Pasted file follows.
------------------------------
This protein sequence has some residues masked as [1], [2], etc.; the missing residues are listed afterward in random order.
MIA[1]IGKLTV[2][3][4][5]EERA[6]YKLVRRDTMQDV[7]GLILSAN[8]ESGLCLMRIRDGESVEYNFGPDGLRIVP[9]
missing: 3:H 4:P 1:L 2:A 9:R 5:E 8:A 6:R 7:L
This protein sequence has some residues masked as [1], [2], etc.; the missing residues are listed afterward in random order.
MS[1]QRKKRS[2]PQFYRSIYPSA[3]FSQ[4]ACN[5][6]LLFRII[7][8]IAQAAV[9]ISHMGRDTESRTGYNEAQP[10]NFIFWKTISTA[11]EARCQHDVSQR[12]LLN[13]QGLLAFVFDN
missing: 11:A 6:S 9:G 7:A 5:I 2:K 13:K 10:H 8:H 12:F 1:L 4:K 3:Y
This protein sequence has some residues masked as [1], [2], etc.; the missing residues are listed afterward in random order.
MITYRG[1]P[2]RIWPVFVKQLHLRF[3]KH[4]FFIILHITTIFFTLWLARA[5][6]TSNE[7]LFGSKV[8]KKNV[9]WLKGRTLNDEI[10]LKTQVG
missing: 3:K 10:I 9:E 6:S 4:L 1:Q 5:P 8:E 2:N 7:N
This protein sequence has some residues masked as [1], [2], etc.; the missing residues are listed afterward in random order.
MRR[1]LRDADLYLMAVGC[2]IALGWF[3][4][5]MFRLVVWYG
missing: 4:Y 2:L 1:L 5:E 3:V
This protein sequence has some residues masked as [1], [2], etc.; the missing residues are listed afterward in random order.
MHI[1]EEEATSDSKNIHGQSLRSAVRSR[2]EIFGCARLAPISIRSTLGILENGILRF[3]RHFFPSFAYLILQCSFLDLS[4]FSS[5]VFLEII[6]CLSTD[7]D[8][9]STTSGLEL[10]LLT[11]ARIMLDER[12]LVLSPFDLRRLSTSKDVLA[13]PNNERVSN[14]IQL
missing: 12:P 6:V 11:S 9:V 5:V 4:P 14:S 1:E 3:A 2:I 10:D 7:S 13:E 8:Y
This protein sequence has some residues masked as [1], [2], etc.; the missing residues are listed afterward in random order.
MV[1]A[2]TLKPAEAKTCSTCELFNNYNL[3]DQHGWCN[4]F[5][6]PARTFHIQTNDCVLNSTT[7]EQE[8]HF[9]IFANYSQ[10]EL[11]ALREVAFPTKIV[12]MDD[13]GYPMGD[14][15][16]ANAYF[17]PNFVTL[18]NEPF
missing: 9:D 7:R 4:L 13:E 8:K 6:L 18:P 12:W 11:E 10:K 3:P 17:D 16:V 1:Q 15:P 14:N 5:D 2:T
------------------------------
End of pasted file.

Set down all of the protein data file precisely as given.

This protein sequence has some residues masked as [1], [2], etc.; the missing residues are listed afterward in random order.
MIA[1]IGKLTV[2][3][4][5]EERA[6]YKLVRRDTMQDV[7]GLILSAN[8]ESGLCLMRIRDGESVEYNFGPDGLRIVP[9]
missing: 3:H 4:P 1:L 2:A 9:R 5:E 8:A 6:R 7:L
This protein sequence has some residues masked as [1], [2], etc.; the missing residues are listed afterward in random order.
MS[1]QRKKRS[2]PQFYRSIYPSA[3]FSQ[4]ACN[5][6]LLFRII[7][8]IAQAAV[9]ISHMGRDTESRTGYNEAQP[10]NFIFWKTISTA[11]EARCQHDVSQR[12]LLN[13]QGLLAFVFDN
missing: 11:A 6:S 9:G 7:A 5:I 2:K 13:K 10:H 8:H 12:F 1:L 4:K 3:Y
This protein sequence has some residues masked as [1], [2], etc.; the missing residues are listed afterward in random order.
MITYRG[1]P[2]RIWPVFVKQLHLRF[3]KH[4]FFIILHITTIFFTLWLARA[5][6]TSNE[7]LFGSKV[8]KKNV[9]WLKGRTLNDEI[10]LKTQVG
missing: 3:K 10:I 9:E 6:S 4:L 1:Q 5:P 8:E 2:N 7:N
This protein sequence has some residues masked as [1], [2], etc.; the missing residues are listed afterward in random order.
MRR[1]LRDADLYLMAVGC[2]IALGWF[3][4][5]MFRLVVWYG
missing: 4:Y 2:L 1:L 5:E 3:V
This protein sequence has some residues masked as [1], [2], etc.; the missing residues are listed afterward in random order.
MHI[1]EEEATSDSKNIHGQSLRSAVRSR[2]EIFGCARLAPISIRSTLGILENGILRF[3]RHFFPSFAYLILQCSFLDLS[4]FSS[5]VFLEII[6]CLSTD[7]D[8][9]STTSGLEL[10]LLT[11]ARIMLDER[12]LVLSPFDLRRLSTSKDVLA[13]PNNERVSN[14]IQL
missing: 12:P 6:V 11:S 9:V 5:V 4:P 14:S 1:E 3:A 2:I 10:D 7:S 13:E 8:Y
This protein sequence has some residues masked as [1], [2], etc.; the missing residues are listed afterward in random order.
MV[1]A[2]TLKPAEAKTCSTCELFNNYNL[3]DQHGWCN[4]F[5][6]PARTFHIQTNDCVLNSTT[7]EQE[8]HF[9]IFANYSQ[10]EL[11]ALREVAFPTKIV[12]MDD[13]GYPMGD[14][15][16]ANAYF[17]PNFVTL[18]NEPF
missing: 9:D 7:R 4:L 13:E 8:K 6:L 18:P 12:W 11:E 10:K 3:P 17:D 16:V 1:Q 15:P 14:N 5:D 2:T